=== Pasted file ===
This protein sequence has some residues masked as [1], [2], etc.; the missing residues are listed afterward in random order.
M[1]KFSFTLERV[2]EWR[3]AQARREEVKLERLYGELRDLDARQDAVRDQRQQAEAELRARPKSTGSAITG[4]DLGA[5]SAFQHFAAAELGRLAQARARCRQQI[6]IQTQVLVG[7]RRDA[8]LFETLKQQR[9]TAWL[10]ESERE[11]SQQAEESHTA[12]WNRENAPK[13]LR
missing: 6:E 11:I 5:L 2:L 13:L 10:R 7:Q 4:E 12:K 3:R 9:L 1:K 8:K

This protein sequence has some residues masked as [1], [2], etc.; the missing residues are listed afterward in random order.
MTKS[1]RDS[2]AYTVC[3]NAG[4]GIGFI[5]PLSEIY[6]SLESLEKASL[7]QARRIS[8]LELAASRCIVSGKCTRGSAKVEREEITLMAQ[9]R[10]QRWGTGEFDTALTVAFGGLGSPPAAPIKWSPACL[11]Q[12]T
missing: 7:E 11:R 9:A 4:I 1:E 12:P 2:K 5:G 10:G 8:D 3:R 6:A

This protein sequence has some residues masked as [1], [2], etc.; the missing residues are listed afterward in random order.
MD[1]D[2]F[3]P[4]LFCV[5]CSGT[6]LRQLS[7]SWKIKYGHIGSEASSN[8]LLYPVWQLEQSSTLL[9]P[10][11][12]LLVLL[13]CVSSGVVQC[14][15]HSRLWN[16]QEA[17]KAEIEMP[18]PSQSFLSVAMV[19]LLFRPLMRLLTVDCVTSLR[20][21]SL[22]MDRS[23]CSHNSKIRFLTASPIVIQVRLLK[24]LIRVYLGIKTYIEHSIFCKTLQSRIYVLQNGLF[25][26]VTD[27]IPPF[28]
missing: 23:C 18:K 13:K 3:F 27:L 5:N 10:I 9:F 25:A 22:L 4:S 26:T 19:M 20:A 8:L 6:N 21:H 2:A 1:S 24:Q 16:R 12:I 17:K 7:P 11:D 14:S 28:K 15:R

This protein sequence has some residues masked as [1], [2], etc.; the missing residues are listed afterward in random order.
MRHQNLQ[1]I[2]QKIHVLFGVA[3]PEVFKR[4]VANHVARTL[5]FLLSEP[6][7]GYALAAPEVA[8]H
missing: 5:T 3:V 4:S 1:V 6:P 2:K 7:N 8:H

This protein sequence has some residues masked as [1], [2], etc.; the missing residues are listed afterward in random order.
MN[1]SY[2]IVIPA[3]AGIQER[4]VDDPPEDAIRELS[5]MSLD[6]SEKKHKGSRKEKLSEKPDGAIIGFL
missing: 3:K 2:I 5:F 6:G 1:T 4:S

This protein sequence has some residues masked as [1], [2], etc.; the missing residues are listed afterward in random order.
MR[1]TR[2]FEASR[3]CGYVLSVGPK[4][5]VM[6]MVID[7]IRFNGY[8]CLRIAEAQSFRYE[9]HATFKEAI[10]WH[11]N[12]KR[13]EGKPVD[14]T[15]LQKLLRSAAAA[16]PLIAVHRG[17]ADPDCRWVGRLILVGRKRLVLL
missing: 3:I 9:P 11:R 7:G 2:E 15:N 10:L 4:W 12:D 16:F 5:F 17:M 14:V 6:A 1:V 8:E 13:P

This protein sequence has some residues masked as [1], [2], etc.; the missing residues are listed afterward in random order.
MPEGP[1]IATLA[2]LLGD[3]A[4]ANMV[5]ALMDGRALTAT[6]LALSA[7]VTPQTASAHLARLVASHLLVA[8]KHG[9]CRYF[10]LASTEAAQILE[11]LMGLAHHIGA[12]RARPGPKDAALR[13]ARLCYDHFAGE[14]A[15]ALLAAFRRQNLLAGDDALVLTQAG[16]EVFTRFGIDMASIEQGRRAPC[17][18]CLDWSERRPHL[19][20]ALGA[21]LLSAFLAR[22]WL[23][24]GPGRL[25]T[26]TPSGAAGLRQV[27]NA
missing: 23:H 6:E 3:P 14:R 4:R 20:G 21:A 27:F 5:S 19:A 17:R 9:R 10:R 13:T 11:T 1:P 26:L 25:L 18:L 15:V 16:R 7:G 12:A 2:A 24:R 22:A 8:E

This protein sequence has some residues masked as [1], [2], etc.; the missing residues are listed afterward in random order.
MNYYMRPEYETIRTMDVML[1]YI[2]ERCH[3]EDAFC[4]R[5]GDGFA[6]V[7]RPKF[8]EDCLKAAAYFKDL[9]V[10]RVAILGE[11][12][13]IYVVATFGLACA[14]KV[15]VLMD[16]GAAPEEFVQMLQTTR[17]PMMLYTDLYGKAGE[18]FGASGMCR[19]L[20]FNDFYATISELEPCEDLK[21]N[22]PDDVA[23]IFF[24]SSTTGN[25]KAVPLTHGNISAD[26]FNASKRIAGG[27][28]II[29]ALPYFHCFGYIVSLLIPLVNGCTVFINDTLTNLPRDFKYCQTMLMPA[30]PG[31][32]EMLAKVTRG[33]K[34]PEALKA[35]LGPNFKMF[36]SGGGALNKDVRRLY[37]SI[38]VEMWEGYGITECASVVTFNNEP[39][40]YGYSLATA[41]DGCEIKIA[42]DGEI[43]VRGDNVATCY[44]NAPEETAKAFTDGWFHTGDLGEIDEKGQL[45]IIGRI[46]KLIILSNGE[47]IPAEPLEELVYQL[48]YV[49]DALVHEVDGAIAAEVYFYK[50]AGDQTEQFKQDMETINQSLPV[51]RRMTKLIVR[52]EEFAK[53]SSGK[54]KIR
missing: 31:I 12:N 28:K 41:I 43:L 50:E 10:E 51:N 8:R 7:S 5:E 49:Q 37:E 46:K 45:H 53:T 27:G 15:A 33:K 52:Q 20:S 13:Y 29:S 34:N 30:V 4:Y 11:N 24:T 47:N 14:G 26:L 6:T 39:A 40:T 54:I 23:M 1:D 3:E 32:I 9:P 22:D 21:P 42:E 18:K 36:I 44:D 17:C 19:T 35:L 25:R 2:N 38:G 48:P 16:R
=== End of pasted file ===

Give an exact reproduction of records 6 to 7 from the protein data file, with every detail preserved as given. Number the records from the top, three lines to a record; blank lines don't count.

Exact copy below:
This protein sequence has some residues masked as [1], [2], etc.; the missing residues are listed afterward in random order.
MR[1]TR[2]FEASR[3]CGYVLSVGPK[4][5]VM[6]MVID[7]IRFNGY[8]CLRIAEAQSFRYE[9]HATFKEAI[10]WH[11]N[12]KR[13]EGKPVD[14]T[15]LQKLLRSAAAA[16]PLIAVHRG[17]ADPDCRWVGRLILVGRKRLVLL
missing: 3:I 9:P 11:R 7:G 2:E 15:N 10:L 4:W 12:D 16:F 5:F 17:M 14:V 6:A 1:V 8:E 13:P

This protein sequence has some residues masked as [1], [2], etc.; the missing residues are listed afterward in random order.
MPEGP[1]IATLA[2]LLGD[3]A[4]ANMV[5]ALMDGRALTAT[6]LALSA[7]VTPQTASAHLARLVASHLLVA[8]KHG[9]CRYF[10]LASTEAAQILE[11]LMGLAHHIGA[12]RARPGPKDAALR[13]ARLCYDHFAGE[14]A[15]ALLAAFRRQNLLAGDDALVLTQAG[16]EVFTRFGIDMASIEQGRRAPC[17][18]CLDWSERRPHL[19][20]ALGA[21]LLSAFLAR[22]WL[23][24]GPGRL[25]T[26]TPSGAAGLRQV[27]NA
missing: 23:H 6:E 3:P 14:R 4:R 20:G 21:A 27:F 5:S 19:A 17:R 9:R 10:R 13:T 11:T 1:P 26:L 25:L 18:L 15:V 16:R 7:G 12:A 2:A 24:R 22:A 8:E